You may have heard of the Five Stages of Grief (refresh your memory with this educational clip from The Simpsons), but how about the Five Stages of Studying Abroad?
Italian student Gracy Rigano has spent a year studying abroad in Spain and six months working abroad in the UK, so she’s been through all these stages and back again! Here she outlines five emotional phases you can expect to encounter when studying abroad…
It’s natural, either before leaving or after you’ve arrived, to go through a stage of feeling really excited, and enthusiastic for all the new and exciting things to come.
This can be a great feeling, especially if you can turn all that positive energy into a spirit of adventure and fearlessness when encountering new situations and challenges.
Especially if you don’t know anyone in your new location, it’s common to experience a feeling of being ‘lost’ and disorientated. I’ve found that it’s helpful to focus on establishing a stable base for yourself, so you have a place where you can feel at home and secure – a sort of ‘nest’.
Making a project out of transforming your student room will also give you a practical focus, hopefully meaning less time for moping around feeling sorry for yourself! Remember, help will always be there if you need it; universities have lots of support services just waiting for you.
Even the most open and friendly of people are likely to find integrating into a completely new country and culture a bit of a challenge. This can be especially difficult if you’re also not a native speaker of the local language.
To get past this phase, you need to basically push on through it – challenge yourself to keep trying, and don’t let your anxieties hold you back. This will almost certainly mean there are times when you’re outside your own comfort zone, but ultimately that’s a good thing!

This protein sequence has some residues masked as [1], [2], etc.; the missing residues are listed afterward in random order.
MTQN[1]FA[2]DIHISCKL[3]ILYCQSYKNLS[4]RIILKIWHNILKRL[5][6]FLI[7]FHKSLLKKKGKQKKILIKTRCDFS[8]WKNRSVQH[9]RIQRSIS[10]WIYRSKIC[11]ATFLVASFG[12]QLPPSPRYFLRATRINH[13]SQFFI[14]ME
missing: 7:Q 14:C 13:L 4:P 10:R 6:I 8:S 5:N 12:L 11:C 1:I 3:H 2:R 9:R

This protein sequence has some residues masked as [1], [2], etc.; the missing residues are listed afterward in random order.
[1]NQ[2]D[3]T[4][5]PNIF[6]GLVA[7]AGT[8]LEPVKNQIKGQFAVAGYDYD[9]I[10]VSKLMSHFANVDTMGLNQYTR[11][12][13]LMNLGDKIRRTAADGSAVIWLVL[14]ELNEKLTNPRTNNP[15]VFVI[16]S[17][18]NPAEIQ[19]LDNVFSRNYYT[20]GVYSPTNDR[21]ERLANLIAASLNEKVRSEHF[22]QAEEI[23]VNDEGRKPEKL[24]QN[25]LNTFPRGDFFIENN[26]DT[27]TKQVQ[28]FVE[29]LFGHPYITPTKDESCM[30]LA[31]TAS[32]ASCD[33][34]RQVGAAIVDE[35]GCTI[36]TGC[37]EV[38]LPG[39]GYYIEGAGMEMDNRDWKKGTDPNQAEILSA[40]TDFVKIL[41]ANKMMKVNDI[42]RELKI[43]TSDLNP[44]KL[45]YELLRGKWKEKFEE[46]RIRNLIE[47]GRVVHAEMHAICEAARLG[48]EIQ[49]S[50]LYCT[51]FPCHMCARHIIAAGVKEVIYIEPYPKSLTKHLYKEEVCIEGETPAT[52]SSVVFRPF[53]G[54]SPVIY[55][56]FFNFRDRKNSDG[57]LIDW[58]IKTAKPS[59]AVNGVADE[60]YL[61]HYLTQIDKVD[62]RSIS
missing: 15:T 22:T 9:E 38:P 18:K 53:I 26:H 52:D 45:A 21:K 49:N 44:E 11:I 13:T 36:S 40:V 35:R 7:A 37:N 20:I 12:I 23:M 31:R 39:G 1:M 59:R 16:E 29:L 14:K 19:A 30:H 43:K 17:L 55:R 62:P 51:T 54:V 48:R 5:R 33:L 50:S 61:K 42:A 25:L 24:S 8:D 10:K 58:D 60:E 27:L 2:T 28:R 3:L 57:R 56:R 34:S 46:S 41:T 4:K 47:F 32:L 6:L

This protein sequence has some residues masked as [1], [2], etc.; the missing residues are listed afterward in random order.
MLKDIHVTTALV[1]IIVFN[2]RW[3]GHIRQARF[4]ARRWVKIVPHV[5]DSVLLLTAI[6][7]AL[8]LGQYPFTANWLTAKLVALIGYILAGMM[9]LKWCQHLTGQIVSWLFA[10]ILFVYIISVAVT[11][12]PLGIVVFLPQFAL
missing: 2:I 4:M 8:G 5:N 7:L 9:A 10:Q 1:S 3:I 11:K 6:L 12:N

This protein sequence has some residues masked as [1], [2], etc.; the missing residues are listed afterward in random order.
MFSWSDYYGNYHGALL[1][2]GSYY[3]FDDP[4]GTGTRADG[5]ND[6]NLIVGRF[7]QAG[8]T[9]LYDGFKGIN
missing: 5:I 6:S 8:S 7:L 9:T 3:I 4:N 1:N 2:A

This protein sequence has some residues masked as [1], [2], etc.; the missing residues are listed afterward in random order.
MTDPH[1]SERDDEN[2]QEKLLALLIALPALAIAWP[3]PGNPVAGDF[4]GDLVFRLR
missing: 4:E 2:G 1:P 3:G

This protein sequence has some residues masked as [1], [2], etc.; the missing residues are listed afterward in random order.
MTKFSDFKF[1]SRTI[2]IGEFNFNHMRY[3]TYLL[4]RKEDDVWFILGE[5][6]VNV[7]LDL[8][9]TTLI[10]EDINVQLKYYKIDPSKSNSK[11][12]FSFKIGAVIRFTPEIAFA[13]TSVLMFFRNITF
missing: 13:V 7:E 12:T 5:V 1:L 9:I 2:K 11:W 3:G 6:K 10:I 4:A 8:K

Pretty much everyone experiences homesickness at some point while studying or working abroad, so just be prepared for this and know that it’s normal and will pass.
You could also view this as part of the personal development you undergo while away from home. It’s said that the only way to really appreciate one place is to go and live somewhere else – and spending time abroad is a great way of finding out more about yourself and what you really want from life.
After all the ups and downs, excitement, challenges and personal reflection of the initial settling-in period, you can look forward to a calmer, more relaxed time.
This doesn’t mean there won’t still be excitement and challenges, of course! But, having accepted both the positives and negatives of your situation, and reached a point where you’re more confident in your surroundings, you should be ready to simply enjoy your time studying abroad and really make the most of it.
Of course, everyone’s experience is different, so this model should be seen as flexible – you won’t necessarily go through each stage in exactly this order! But hopefully knowing that your experience is ‘normal’ and that each stage will pass should help – especially when you encounter some of the more challenging phases.
Source: Top Universities